The Health News – 3 February 2016

Overview:
• The Queensland Ambulance Service (QAS) has defended spending almost $500,000 on developing and trialling a new uniform. QAS executive manager for fleet and equipment Ian Tarr said Melbourne-based innovation consultancy Symplicit were contracted to design the uniform and run the trial.

• The deep folds that give the adult human brain its wrinkled walnut appearance were nature’s solution to fitting a large, powerful processor into a small skull. While scientists have long understood why there are folds in the brain’s outer layer, called the cerebral cortex or grey matter, the how has remained a mystery.

• When Rockhampton’s only gluten-free bakery closed its doors last year, Keely Roberts and Simone Lawrie saw it as an opportunity, rather than a sign that central Queensland did not have a market for the product.

News on Health Professional Radio. Today is the 3rd February 2016. Read by Rebecca Foster. Health News

http://www.abc.net.au/news/2016-02-02/qld-ambulance-service-defends-funds-spent-on-uniform-trial/7129082

The Queensland Ambulance Service (QAS) has defended spending almost $500,000 on developing and trialling a new uniform.

Documents obtained under right to information laws show the QAS spent $380,000 on designing a new uniform and $100,000 on a trial.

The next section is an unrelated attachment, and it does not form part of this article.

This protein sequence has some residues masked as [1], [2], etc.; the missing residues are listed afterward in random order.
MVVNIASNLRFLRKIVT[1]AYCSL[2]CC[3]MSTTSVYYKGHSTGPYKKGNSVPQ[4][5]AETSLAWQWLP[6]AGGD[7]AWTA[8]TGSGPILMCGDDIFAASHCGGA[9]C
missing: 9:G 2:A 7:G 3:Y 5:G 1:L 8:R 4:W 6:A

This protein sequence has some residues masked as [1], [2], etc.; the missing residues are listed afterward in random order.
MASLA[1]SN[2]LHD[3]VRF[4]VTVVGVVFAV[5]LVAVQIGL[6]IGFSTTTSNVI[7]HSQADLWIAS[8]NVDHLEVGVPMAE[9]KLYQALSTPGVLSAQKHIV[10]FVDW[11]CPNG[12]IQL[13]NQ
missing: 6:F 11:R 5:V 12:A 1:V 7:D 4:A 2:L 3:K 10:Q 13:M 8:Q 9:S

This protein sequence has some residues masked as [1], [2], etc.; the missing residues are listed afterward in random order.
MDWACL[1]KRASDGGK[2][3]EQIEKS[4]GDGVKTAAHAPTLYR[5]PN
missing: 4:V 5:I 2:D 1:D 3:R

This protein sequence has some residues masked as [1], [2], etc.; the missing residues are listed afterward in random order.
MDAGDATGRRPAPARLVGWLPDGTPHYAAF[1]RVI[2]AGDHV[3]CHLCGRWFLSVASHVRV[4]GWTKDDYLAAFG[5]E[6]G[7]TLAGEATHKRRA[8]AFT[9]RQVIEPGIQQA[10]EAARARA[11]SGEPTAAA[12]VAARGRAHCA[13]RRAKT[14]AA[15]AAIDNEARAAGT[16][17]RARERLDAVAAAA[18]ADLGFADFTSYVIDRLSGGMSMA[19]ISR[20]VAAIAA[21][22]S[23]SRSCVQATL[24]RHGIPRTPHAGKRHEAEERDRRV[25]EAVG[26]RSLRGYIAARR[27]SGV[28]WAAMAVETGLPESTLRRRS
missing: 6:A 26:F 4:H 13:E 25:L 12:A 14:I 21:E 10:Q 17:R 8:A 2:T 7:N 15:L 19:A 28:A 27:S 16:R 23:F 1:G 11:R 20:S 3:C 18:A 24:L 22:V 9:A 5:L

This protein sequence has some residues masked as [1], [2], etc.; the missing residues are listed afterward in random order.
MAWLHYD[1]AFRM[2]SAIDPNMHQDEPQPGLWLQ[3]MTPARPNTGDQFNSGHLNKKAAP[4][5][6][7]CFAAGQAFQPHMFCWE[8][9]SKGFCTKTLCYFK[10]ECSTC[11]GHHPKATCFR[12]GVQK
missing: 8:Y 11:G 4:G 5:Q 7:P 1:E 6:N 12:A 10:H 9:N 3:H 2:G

QAS executive manager for fleet and equipment Ian Tarr said Melbourne-based innovation consultancy Symplicit were contracted to design the uniform and run the trial.

“[We wanted] to engage our staff at a time when the Queensland Ambulance Service was reviewing its uniform, which it hadn’t done for a period of over 10 years,” he said.

“With a view that if we engage our staff now, we have a 10-year time span in the future that we want to make sure that the uniform is correct and any changes that needed to be made would be made.”

Mr Tarr said the QAS had been using the same uniform for more than a decade, and an upgrade was needed.

“[There was] a lot of development in fabric technologies and we just wanted to make sure that the uniform we moved to, if it needed changes, fitted our current operations,” he said.

“This is not just a pair of pants and a shirt. This is a specifically tailored uniform that is specific to what paramedics do.

“It takes into consideration what equipment do they need to carry.”

But senior paramedics have told the ABC that the amount of money spent on the design and trial would have been better spent on employing new paramedics.

The ABC has also been told there was nothing wrong with the old uniform.

Some paramedics are also concerned that shorts will no longer be available when the new uniform is rolled out.

Mr Tarr said the new uniform would be suitable for use in all regions of Queensland.

http://www.abc.net.au/news/2016-02-02/3d-model-teases-out-physics-of-the-wrinkly-brain/7133074

The deep folds that give the adult human brain its wrinkled walnut appearance were nature’s solution to fitting a large, powerful processor into a small skull.